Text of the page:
Tag Archives: sci-fi

67 – 2001: A Space Odyssey

A classic returns to cinemas for its 50th anniversary and we receive it in rather a muted fashion. José’s never seen it on the big screen and Mike’s never seen it at all, so it’s an interesting experience for both, but both come away with reservations.

Much of the discussion revolves around context. 2001: A Space Odyssey was first released in 1968 and our repeated use of the phrase “of its time” becomes a coded criticism as much as an honest descriptor – the film simply doesn’t work today as well, or in the same ways, as it did half a century ago. We discuss its editing, novelty value, depiction of the future and technology and more, perhaps unfortunately but probably unavoidably never being able to escape the historical lens. It’s true to say that we’re both very glad we took the opportunity to see it, but both left feeling that while its influence is even more tangible than one could imagine and its legacy is not in question, its greatness is today a touch overstated.

The podcast can be listened to in the player above or on iTunes.

With José Arroyo of First Impressions and Michael Glass of Writing About Film.

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66 – Solo: A Star Wars Story

We find much to mull over in Solo, which José finds the best Star Wars film since The Empire Strikes Back and Mike finds overlong and depressingly dull. Our discussions take in the merits and flaws of the film’s visual design, its relationship to the saga’s history and fans, Ron Howard’s earnestness, the way the film builds a lawless world to develop and reconfigure Han Solo, and how on Earth an $84m opening weekend is considered a flop. One thing’s for sure: Rush is a great film.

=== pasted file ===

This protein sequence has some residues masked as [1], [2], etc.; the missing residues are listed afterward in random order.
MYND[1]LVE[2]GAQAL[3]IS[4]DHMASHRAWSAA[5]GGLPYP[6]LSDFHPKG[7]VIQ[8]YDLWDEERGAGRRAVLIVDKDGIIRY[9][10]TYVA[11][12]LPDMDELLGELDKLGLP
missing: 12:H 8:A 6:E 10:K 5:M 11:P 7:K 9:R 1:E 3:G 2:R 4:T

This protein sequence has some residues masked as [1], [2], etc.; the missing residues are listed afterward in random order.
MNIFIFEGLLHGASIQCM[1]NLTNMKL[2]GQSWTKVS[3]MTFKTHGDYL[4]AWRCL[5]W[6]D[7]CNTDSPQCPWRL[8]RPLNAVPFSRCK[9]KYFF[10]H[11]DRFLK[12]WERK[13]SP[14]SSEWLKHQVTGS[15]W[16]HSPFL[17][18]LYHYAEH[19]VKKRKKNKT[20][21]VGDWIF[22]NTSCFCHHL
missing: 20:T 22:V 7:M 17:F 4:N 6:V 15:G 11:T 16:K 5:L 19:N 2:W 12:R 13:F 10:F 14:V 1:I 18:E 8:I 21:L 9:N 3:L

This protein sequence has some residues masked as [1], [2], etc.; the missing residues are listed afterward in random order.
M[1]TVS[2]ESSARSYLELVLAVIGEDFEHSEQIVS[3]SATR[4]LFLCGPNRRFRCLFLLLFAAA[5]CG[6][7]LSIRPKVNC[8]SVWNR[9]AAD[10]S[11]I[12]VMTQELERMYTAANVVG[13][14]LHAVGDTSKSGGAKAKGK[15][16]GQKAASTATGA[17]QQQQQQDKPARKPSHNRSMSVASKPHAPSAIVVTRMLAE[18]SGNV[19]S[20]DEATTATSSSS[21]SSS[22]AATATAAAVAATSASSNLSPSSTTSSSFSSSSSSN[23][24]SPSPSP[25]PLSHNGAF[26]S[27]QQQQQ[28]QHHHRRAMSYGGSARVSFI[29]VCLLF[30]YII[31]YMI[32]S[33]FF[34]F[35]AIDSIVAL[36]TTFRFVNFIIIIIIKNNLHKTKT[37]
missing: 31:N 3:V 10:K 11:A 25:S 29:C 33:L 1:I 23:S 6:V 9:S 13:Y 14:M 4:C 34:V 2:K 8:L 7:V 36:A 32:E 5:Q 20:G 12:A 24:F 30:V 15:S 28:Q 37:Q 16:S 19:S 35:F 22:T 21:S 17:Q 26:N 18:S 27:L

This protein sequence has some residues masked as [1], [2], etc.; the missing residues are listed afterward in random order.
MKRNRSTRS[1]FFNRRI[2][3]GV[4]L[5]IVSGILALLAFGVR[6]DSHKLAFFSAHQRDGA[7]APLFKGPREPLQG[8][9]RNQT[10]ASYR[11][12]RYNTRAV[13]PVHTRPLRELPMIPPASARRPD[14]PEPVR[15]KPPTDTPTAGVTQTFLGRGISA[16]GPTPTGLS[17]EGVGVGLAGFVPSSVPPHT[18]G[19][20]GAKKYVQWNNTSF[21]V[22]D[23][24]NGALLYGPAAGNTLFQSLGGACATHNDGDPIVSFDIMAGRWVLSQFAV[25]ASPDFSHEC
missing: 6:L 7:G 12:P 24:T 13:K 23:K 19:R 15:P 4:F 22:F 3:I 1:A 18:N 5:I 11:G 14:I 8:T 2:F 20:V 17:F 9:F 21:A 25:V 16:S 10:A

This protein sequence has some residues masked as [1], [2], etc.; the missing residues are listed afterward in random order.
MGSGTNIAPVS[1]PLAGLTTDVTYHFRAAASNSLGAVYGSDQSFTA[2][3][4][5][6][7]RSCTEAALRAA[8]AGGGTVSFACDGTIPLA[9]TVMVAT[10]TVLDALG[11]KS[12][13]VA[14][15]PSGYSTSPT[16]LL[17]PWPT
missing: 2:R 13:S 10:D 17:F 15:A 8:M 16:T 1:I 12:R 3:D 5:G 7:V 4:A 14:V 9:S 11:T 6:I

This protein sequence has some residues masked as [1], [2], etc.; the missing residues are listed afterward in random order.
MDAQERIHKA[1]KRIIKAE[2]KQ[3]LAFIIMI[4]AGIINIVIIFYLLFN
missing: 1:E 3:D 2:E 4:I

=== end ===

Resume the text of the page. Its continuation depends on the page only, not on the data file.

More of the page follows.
The podcast can be listened to in the player above or on iTunes.

With José Arroyo of First Impressions and Michael Glass of Writing About Film.

61 – Avengers: Infinity War

The first part of Marvel’s ending to the unendable story wallops us with two and a half hours of punching and planets. Mike is even more gullible than usual. José stays cynical and rightly so. The film leads to discussions on whether we can actually find themes in it, the leaps of faith necessary to buy into it, the way in which we can’t help but buy into the story logic in the way we talk about it, and the nature of even trying to talk about corporate assets this enormous. It all gets quite meta. José mentions the state of modern America again. We bring up Call Me by Your Name somehow.

The podcast can be listened to in the player above or on iTunes.

With José Arroyo of First Impressions and Michael Glass of Writing About Film.

57 – A Wrinkle in Time

José can’t handle the bad costumes, pap morality, and smug tone. Mike considers the age of the intended audience a mitigating factor but largely agrees. A Wrinkle in Time inclusively opens the big-budget Hollywood fantasy film to new audiences, but while we agree on the positivity of that aim, we find the film flawed and overly simple.

The film invites comparison with The Wizard of Oz, but as José demonstrates, it’s a comparison in which it comes off far worse. Mike fondly remembers the Macaulay Culkin film The Pagemaster and recommends people watch that instead.